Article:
July 15, 2008

I No, You Know

14 month Boddeler, originally uploaded by hal(var).

In the continuing saga of the preverbal boddler, we've hit the no phase. No matter what the question we ask him, his answer is no. But here's the tricky part, he says no, but he doesn't yet grasp the concept of no. He's just saying no to say no. Imagine most of our conversations going thusly:

Parental Unit 1: Bertram do you want a cracker? (dutifully taking the opportunity to make the ASL sign for cracker.)
Bertram: No. (he takes a cracker.)
Parental Unit 1: Do you want milk? (and makes the sign for milk.)
Bertram: No.
Parental Unit 1: Do you want to play?
Bertram: No. (he starts picking up blocks.)

I immediately began to question how often we must say no to him. This is the very thing Positive Discipline warns parents to avoid. Of course, that tome is still on my mind with its "Emphasize what the baby can do, not what he can't do" approach. The reality is that when he does something like squeeze a stack of banana slices in his little fist so that rivulets of banana stream out between his fingers, which he then promptly wipes on the kitchen wall OR when he discovers how cool it is to use his little plastic bath bucket to hoist water out of the tub and on to the bathroom floor, the first word out of my mouth is a primal, if not slightly guttural nooooooooo. Of course, he could have picked up the word no anywhere -- he certainly hangs around his fair share of toddlers, at the sitter's, at the park. Oh, who am I kidding? He probably picked it up from us.

Still, I've tried to make a conscious effort to reduce my own use of the word. Not an easy task given that Aunt Flow is mere days away, and I feel like at any moment I could erupt into what Ayun Halliday calls "bitchmother." (The link to the illustration is so much better than any description I could offer.)

The no phase does have some perks. Hal (aka Parental Unit 2) and I can't resist these types of exchanges:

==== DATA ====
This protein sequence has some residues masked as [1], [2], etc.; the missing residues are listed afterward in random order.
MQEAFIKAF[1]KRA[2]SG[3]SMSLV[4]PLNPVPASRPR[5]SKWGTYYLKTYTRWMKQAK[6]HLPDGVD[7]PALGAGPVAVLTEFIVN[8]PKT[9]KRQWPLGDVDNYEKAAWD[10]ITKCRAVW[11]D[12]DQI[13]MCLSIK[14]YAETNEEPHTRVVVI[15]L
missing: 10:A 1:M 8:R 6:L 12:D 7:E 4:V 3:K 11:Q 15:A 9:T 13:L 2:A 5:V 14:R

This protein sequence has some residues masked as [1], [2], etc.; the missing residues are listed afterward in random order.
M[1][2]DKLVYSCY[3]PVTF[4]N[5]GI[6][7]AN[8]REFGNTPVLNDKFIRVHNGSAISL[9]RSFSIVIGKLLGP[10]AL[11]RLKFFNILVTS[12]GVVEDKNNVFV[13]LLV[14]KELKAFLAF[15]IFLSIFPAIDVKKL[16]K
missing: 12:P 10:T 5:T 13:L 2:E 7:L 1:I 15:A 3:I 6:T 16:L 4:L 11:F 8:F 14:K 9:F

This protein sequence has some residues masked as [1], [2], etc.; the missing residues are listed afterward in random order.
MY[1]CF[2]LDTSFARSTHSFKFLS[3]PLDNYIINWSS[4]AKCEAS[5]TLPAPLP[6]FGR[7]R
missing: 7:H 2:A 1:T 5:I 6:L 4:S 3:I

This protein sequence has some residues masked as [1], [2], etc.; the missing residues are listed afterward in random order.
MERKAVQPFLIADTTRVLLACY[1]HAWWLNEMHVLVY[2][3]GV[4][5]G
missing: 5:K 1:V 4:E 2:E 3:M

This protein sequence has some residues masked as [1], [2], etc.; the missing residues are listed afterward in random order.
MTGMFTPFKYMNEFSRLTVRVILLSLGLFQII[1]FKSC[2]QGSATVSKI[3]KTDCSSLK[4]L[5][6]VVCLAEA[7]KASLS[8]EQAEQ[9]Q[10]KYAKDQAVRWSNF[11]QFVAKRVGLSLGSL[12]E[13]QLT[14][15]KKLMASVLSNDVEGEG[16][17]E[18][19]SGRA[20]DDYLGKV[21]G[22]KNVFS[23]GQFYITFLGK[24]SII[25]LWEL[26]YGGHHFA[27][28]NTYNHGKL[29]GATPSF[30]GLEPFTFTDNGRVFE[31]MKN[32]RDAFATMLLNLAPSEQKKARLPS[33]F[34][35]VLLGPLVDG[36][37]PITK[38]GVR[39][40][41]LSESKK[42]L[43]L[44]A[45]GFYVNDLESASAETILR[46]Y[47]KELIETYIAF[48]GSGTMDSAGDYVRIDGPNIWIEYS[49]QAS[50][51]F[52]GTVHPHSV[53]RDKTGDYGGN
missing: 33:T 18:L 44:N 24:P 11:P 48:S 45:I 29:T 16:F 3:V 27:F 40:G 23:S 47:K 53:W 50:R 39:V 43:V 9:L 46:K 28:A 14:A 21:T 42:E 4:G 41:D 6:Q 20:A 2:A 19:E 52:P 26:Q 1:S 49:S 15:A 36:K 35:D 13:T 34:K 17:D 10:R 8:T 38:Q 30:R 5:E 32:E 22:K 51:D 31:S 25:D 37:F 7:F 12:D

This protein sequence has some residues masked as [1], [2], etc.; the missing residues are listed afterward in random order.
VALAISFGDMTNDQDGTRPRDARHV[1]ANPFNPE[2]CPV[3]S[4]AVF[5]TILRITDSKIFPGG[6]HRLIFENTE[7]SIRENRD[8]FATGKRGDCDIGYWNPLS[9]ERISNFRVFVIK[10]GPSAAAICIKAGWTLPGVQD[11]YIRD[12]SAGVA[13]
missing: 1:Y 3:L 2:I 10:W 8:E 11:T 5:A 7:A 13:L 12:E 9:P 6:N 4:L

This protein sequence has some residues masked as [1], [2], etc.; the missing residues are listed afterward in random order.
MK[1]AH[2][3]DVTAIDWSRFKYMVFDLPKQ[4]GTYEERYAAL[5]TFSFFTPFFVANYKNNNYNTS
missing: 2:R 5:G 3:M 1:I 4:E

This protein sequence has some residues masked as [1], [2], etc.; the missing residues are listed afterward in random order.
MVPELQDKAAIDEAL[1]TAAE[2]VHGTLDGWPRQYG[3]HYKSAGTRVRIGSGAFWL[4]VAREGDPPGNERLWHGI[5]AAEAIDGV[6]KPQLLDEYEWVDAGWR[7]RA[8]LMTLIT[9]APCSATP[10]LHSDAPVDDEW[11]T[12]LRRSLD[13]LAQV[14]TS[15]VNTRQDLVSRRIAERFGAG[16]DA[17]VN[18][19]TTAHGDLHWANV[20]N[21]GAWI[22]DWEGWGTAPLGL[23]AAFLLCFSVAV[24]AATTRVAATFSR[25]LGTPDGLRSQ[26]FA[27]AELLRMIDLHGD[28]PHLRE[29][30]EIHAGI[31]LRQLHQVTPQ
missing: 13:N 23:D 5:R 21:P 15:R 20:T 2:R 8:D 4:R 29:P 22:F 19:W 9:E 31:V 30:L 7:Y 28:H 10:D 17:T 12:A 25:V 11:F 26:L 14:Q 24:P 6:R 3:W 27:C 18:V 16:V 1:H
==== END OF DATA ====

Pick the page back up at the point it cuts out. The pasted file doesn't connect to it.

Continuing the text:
Parental Unit 1: What's your favorite Japanese theatre?
Bertram: No.
Parental Unit 2: Do you want to go out and party all night?
Bertram: No.

This no phase also makes me think about an artist friend in college who went through a yes! phase. Yes. Exclamation point. She shared a house, and her half was decorated with illustrations of the word yes in various formations and colors. You would be in her bathroom, and all along the mirror were index cards with a single Yes! scribbled hastily in ink. Maybe her yes! phase was a latent subconscious response to her "boddler" mind? I smell a New Age self-help book idea!

1 comment:

haleagar said...

Well I have to say that he says Yes and Yea a lot too, but lately he hears the voice pattern go up like a question and he answers "no". And while I do say no I'm pretty sure that response was learned from the two year olds at the sitters. Because the parental desperate cry of no no no, or No-ooooo as some item falls, or goes in the mouth is not what he's emulating in style or circumstance.
Sill I'm trying to cut down on the "no", but it's going to come out anyway, and I don't think "please don't do that" or "we don't play with the stove" really counts as not saying "no" becasue "don't" / "not" should probably count as the same thing.